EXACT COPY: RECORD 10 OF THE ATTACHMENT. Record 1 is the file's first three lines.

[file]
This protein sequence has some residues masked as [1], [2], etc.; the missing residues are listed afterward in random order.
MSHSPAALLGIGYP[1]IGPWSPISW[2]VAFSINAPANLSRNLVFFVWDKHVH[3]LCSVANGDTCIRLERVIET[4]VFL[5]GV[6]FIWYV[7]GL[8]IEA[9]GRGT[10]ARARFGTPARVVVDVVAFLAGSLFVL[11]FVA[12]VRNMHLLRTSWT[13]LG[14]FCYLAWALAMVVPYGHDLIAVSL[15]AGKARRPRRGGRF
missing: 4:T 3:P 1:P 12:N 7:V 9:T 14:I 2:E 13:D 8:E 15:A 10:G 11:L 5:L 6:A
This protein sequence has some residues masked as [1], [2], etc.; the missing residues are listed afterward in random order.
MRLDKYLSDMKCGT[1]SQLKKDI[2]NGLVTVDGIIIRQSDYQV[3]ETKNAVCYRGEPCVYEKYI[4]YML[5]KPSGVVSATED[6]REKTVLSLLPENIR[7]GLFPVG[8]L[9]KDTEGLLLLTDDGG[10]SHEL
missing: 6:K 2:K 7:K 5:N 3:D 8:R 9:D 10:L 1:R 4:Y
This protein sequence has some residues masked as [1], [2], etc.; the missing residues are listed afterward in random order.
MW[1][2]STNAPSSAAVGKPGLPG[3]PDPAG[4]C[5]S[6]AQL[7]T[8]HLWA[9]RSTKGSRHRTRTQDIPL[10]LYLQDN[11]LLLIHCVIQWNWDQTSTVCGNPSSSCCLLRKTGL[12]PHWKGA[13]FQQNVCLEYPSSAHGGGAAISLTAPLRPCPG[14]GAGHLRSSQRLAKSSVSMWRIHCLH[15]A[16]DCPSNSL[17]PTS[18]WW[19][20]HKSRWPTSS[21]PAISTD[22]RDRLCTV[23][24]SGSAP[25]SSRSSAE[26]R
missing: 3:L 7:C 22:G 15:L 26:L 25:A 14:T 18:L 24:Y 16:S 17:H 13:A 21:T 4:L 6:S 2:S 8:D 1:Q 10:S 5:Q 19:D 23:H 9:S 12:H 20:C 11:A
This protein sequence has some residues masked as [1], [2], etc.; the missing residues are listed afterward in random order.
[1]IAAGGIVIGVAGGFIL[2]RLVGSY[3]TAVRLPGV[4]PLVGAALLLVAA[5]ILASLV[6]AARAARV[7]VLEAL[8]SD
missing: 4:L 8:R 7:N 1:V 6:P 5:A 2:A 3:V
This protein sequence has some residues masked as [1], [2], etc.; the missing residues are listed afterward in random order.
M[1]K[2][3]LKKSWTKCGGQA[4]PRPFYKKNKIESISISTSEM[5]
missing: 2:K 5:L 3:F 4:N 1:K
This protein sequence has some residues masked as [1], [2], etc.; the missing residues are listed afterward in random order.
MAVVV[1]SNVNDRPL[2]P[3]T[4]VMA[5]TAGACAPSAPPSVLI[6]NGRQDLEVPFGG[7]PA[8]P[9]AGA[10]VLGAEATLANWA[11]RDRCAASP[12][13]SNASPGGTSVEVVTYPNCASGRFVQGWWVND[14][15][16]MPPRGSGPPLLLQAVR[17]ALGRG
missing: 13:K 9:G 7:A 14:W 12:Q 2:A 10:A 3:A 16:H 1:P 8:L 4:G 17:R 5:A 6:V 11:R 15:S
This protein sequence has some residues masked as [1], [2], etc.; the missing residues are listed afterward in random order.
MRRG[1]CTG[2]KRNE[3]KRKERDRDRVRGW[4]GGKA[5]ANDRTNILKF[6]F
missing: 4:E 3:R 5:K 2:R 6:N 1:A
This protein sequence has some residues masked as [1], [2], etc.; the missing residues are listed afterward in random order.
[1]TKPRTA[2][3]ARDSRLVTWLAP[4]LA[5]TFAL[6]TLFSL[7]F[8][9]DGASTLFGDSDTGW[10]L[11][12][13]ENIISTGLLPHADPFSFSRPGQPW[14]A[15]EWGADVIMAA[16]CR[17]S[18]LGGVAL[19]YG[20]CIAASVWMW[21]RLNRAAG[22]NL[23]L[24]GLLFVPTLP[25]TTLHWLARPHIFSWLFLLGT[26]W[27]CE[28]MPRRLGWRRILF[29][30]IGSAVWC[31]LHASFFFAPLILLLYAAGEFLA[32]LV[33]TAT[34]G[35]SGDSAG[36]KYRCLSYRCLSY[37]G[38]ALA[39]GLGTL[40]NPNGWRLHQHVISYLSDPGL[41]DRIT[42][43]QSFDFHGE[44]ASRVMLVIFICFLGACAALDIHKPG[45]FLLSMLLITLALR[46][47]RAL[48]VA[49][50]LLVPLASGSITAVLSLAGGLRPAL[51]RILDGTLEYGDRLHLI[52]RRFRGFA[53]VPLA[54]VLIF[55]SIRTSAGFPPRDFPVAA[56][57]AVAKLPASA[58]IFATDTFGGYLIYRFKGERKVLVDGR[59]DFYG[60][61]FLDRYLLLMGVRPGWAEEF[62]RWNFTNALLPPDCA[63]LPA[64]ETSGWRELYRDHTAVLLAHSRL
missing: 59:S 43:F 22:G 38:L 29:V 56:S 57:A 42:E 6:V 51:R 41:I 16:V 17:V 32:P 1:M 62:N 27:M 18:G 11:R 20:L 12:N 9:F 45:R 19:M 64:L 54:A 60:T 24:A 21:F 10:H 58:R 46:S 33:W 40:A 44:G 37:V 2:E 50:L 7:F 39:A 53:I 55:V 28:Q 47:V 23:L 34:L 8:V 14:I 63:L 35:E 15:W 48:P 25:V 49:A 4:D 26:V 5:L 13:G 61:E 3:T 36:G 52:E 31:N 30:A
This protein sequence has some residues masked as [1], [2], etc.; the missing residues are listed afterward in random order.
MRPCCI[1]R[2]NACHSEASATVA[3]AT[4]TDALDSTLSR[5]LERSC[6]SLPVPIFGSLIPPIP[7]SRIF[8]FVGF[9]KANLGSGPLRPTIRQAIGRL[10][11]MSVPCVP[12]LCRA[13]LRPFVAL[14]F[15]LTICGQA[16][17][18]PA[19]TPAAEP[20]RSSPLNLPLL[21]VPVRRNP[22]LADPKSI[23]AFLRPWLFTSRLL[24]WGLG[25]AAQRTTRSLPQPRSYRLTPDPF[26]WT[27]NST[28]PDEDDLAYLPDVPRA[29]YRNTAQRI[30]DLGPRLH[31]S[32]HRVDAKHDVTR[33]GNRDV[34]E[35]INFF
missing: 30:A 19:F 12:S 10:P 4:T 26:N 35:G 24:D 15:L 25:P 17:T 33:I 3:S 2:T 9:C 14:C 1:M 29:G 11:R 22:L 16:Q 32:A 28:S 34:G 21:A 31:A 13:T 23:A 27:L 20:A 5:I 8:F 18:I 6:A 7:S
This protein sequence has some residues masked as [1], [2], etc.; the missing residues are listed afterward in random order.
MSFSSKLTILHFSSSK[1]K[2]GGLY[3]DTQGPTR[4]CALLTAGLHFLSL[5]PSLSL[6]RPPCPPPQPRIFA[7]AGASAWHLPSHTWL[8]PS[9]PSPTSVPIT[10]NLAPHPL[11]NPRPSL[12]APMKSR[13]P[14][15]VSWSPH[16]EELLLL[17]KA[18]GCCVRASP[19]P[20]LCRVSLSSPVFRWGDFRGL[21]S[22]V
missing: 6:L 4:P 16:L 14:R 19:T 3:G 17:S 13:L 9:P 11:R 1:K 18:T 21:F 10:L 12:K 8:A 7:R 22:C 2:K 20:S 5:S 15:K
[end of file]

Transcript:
This protein sequence has some residues masked as [1], [2], etc.; the missing residues are listed afterward in random order.
MSFSSKLTILHFSSSK[1]K[2]GGLY[3]DTQGPTR[4]CALLTAGLHFLSL[5]PSLSL[6]RPPCPPPQPRIFA[7]AGASAWHLPSHTWL[8]PS[9]PSPTSVPIT[10]NLAPHPL[11]NPRPSL[12]APMKSR[13]P[14][15]VSWSPH[16]EELLLL[17]KA[18]GCCVRASP[19]P[20]LCRVSLSSPVFRWGDFRGL[21]S[22]V
missing: 6:L 4:P 16:L 14:R 19:T 3:G 17:S 13:L 9:P 11:R 1:K 18:T 21:F 10:L 12:K 8:A 7:R 22:C 2:K 20:S 5:S 15:K